The rendering quality slider mostly affects the lighting simulation quality and the correlated number of light bounces in your scene.
If we stop tracing the ray at a certain distance to save performance (with Medium/High, as done on your images to the right), then we miss some geometric information and count these rays as "they hit the sky" - this leads to an actually unrealistic bright image, where the sky illuminates more than it should. For outdoor scenes, this does rarely make a difference, but for scenes without any sky contribution (like your first image), the difference can be very noticeable.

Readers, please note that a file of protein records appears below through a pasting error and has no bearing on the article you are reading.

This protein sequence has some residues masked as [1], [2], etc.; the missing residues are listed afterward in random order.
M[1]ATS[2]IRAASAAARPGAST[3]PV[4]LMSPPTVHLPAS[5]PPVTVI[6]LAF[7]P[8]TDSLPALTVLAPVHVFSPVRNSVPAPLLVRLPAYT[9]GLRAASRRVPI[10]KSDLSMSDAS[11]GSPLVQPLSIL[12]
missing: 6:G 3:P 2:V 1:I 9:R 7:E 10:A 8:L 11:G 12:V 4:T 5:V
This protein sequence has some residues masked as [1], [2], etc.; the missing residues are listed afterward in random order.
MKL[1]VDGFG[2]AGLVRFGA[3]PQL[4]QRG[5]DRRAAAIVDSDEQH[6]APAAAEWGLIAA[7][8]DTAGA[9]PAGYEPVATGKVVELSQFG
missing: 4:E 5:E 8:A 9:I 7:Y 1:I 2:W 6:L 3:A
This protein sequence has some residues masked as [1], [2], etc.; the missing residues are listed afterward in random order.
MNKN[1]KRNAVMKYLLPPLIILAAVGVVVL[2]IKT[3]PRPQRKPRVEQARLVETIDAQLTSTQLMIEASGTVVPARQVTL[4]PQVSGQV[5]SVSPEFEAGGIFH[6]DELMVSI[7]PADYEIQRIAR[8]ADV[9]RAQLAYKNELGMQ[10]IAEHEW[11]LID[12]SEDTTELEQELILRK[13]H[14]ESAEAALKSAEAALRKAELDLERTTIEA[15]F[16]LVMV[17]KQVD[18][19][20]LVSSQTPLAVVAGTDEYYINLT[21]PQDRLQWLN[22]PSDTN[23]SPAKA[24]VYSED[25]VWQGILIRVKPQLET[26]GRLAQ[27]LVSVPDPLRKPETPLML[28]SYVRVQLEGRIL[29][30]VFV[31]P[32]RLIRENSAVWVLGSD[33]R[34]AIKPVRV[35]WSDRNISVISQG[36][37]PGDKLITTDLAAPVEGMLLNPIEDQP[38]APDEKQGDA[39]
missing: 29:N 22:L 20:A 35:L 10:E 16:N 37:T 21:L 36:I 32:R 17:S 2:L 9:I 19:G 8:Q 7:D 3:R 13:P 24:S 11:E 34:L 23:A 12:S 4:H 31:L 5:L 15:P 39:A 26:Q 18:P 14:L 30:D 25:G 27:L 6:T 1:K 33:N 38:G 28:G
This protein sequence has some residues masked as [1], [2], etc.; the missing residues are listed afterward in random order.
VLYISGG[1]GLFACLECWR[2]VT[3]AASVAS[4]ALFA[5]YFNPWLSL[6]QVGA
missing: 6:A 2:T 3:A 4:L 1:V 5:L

Generally, it's a good idea to use the "ambient brightness" slider if you want artificially brighter indoor environments. The brightness of Medium or High quality is just a coincidence that comes with the shorter ray traversal paths. I think it's easy to understand if you look at your first image: An occluded scene without windows or light should become pretty dark if correctly simulated.